Imo­gen Riley, Dig­i­tal Mar­ket­ing Senior Man­ager, Adobe APAC – LinkedIn @IERiley

My team and I recently attended Mar­tin Lindstrom’s sym­po­sium, Brand­washed. Mar­tin had my atten­tion from the get go – his abil­ity to engage the audi­ence for an entire day was incred­i­ble! He takes you on a jour­ney into con­sumer psy­chol­ogy and chal­lenges you to think out­side the box.  Here are the key take­aways I took from the event and hope­fully give you some action­able insight on ways to boost your brand.

1)      The brain acts irra­tionally – Mar­tin begins by explain­ing how we act irra­tionally and are ruled by emo­tions. Did you know 15% of what we do daily is ratio­nal com­pared to 85% which is irra­tional? There­fore busi­nesses can­not assume their con­sumers behav­ior with­out exten­sive research.

2)      Smash­ables – Would your con­sumers still rec­og­nize your brand if your logo was removed? Martin’s con­cept of ‘the smash­able brand’ was a real eye opener. He explained how busi­nesses have to own every aspect of their brand. By this he means a whole range of related ele­ments, sound, shape, colour, a word, an icon and so on. For exam­ple, Coca Cola can still be recog­nised if you remove its logo just by the shape of the coke bot­tle. Apple is asso­ci­ated with the apple icon, the ‘i’ nam­ing series and many more instances.  Google owns the word ‘search’ – when a con­sumer goes to search some­thing online, they almost always go to Google (so much so that peo­ple say ‘google it’ instead of ‘search it’). So, is your brand smashable?

3)      Word – of – mouth – Never under­es­ti­mate the power of word-of-mouth mar­ket­ing. It can be your most use­ful or detri­men­tal tool – use it wisely and effec­tively. “It takes a mere 5% of ‘informed indi­vid­u­als’ to influ­ence the direc­tion of a crowd of up to two hun­dred peo­ple” accord­ing to Pro­fes­sor Jens Krause from Leeds Uni­ver­sity. Iden­tify your key influ­encers: who are your 5%?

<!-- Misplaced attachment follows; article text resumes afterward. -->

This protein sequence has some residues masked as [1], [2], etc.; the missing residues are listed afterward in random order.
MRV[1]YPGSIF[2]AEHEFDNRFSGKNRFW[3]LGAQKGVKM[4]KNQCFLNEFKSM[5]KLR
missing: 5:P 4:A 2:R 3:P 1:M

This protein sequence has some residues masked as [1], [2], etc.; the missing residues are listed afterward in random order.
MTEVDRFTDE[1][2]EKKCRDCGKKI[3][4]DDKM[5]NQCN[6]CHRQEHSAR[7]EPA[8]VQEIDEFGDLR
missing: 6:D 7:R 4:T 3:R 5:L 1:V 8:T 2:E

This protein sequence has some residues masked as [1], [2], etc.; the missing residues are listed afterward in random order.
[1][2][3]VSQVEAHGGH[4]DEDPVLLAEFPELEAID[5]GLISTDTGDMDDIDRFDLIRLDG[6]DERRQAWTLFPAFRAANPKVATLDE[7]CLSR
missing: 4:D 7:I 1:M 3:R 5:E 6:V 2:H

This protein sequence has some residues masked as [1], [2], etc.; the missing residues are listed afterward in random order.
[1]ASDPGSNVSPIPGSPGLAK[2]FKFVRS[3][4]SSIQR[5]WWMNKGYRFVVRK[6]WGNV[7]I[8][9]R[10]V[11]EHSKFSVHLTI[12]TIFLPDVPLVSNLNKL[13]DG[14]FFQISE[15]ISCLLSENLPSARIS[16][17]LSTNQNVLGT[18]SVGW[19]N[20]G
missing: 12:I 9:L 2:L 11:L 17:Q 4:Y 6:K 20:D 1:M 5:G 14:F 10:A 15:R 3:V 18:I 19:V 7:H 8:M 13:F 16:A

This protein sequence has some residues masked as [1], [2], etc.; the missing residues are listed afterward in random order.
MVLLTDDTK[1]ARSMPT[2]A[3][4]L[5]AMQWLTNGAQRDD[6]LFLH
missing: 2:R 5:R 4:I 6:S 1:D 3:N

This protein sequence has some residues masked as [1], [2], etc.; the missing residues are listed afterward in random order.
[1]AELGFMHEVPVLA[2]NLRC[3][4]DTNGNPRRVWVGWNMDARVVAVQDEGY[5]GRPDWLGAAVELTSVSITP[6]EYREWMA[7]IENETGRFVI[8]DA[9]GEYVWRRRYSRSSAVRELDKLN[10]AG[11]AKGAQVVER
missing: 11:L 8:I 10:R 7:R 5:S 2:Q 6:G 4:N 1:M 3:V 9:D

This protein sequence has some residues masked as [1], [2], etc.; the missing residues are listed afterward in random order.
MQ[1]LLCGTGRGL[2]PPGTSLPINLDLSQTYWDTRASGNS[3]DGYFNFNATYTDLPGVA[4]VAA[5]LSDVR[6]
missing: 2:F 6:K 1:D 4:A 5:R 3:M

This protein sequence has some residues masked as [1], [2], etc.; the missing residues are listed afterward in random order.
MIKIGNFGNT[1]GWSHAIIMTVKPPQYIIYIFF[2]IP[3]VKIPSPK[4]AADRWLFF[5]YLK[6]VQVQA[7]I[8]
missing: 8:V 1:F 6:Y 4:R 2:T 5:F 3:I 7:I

4)      Generation-to-generation Brand­ing: Did you know that 65% of our adult brand choices come from our par­ents?  If this is the case should we then relook at our tar­get group? Peo­ple tend to remem­ber their past in a pos­i­tive way and asso­ciate cer­tain sound, smells and taste with it – clever brands can lever­age this to tap into their con­sumers’ nos­tal­gia for the past.

5)      Gam­i­fi­ca­tion – We are enter­ing the era of games. Brands are cap­i­tal­is­ing on the con­cept of games and using it to drive con­sumer engage­ment. How can your brand incor­po­rate a gam­ing aspect?

6)      Con­tex­tual Brand­ing & Cus­tomi­sa­tion – in the future every­thing will be cus­tomised. In this highly com­pet­i­tive envi­ron­ment, brands need to offer a cus­tomised expe­ri­ence to cus­tomers, either through web­site con­tent, pro­mo­tions, prod­uct selec­tion or so on. Brands must under­stand their cus­tomers and their social inter­ac­tions in order to engage them. Tech­nolo­gies such as Adobe Social allow brands to have full vis­i­bil­ity into their cus­tomers’ social inter­ac­tions and behav­iours and respond to them appropriately.

7)      Have a mis­sion in mind– Clar­ify your mis­sion to your cus­tomer and employ­ees. A mis­sion will cre­ate a vision which in return will gen­er­ate pas­sion. Think about what you are sell­ing, what the ben­e­fit is and what the added value is. This will then clar­ify and sim­plify your mes­sage. For exam­ple, Adobe’s mis­sion is: To trans­form the world through dig­i­tal expe­ri­ence’. What is your statement?

Get into the minds of your con­sumers! Go out, inter­act with them, con­duct research, and under­stand their needs. Talk to them on social media and lis­ten to what they are say­ing. The more you under­stand your con­sumers and how they view your brand, the bet­ter you become in respond­ing to their needs and the more you will grow. Feel free to leave your com­ments and questions.

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